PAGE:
As soon as the rain clears, the dwarf yanks his axe out of the chopping block and starts to pace in the courtyard of the winery. Adrian comes outside and beckons him over. “Leave be. Come back inside. One horse cannot wear two saddles, Grismar, no matter how much it may want to. Like my father, I am sure that your place is here with us. Surely your friends knew what they were up against. And didn’t you hear that most of them still live? The raven said so herself.” Grismar pulls on his beard in distraction. “Most of them, yes, but apparently not all.” Adrian stares at him with a blank look. “Nothing you can do will change this. It is simply what happens to those who stand in his way.” He shakes his head. A loud and angry howling approaches as Sefania enters the courtyard as well, skirts billowing like a ship under full sail. In her arms is an angry, flailing babe – little Yolanda. “Please, Grismar,” she says over the noise, “Can’t you hold her for a moment? Davian and Dag need my help with the labeling machine, and I can’t think straight when she’s like this. I’d ask Ireena, but she says she is not well.” Grismar drops the axe, and extends his arms to receive a tear-stained angry bundle from which two black eyes stare fiercely into his own at. A little arm swings out from the swaddling cloths and yanks on his beard. “Ow!” he says, as he untangles Yolanda’s fingers. As Sefania and her brother retreat into the house, he sits down on the chopping block and clears his throat, then starts in on a song he remembers from a long time ago.

“Cannily, cannily

Hush my lal bairnikie
Divn’t tha cry, my lal pet
Whisht at thy greetin’
Thee should be sleeping
It’s no’ time to waken as yet”

Once Yolanda is quiet, he looks up to scan the path on which his friends left earlier that morning.

Movement in the distance!

With the sleeping child still held against his chest, he starts down the path, towards the slow-moving group that looks both strange and familiar. Why is Fitzworth in his horse form? And what is the bundle slung over his back? He speeds up, taking note of Fillegan’s eyebrows which have apparently been burned away, and Ismark who looks grimmer than ever. Chand has not a hair out of place, of course, but Sumu’s rats’ nest is worse than usual, and she staggers like she’s drunk. Then it hits him. Kurwin. He’s not there. Unless, of course… an angry cry interrupts his frantic stock-taking. He’s squeezed Yolanda and she protests fiercely. He offers her a pinky, which she accepts with alacrity.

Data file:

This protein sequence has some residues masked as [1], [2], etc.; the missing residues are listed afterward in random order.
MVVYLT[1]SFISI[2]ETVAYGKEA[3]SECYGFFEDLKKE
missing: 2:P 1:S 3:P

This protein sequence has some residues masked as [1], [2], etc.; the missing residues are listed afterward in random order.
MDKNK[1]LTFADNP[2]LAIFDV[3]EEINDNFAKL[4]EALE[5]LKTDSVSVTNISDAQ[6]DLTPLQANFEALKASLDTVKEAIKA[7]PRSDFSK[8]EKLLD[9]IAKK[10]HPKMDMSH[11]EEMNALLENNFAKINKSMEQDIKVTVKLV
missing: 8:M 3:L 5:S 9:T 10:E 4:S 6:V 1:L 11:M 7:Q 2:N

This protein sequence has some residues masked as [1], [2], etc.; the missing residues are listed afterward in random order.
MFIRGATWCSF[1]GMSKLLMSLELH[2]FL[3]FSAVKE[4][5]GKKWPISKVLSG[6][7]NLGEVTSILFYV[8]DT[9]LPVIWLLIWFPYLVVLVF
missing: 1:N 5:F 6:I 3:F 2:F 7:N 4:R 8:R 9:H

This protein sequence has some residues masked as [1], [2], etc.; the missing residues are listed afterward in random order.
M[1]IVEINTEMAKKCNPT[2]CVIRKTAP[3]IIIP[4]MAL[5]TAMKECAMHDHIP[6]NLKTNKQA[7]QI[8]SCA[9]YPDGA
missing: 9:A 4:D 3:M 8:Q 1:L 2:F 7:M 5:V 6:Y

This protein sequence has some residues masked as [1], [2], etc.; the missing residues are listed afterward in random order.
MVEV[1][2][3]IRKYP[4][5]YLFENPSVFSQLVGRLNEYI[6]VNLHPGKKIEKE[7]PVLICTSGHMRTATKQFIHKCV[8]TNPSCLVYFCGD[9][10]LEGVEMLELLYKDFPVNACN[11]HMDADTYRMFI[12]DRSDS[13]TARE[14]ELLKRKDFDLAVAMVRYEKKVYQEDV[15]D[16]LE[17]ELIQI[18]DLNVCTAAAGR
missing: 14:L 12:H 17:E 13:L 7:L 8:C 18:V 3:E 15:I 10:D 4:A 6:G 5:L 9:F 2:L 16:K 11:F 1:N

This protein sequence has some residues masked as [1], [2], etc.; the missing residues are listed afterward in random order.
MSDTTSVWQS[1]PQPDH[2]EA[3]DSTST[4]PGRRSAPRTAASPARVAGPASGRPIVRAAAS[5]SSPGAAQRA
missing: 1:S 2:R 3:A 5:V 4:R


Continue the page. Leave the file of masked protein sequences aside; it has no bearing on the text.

By now Grismar is within earshot of the party. Chand seems to be making a point.” Well, yes, obviously we’ll burn the body. But what do we do with his journal? Burning it would seem less than optimal.” Fillegan protests “It was his. He never left it out of his sight. Doing anything else with it would be adding insult to injury.” Fitzworth-as-horse throws his head up and seems to nod. Ismark shakes his head instead. “Kurwin was an accomplished hunter, and much of what he learned of his prey might be in here. I agree with Chand.” A shrill an unfamiliar voice cuts in “Burn it, keep it, what’s it matter! Ashes to ashes, that’s what all of this will come to.” Sumu reaches up behind her head with both hands and pulls her hair back. Once she’s braided it, the new voice sounds considerably more muffled. “That’s so rude! Don’t tell me your order allows its clerics to even be rude. Psh!” In her own voice, Sumu says “I-I can keep it for a while. Not read it, or use it, but keep it with us. Just as a reminder of what’s at stake.”

Ismark notices Grismar first. “Ho friend,” he says, voice raised to cross the distance still between them. “Please tell the house to expect us. Maybe ask your two young frog catchers to gather dry wood and brush for us some distance from the house. I am afraid we have a most unpleasant duty to fulfill.”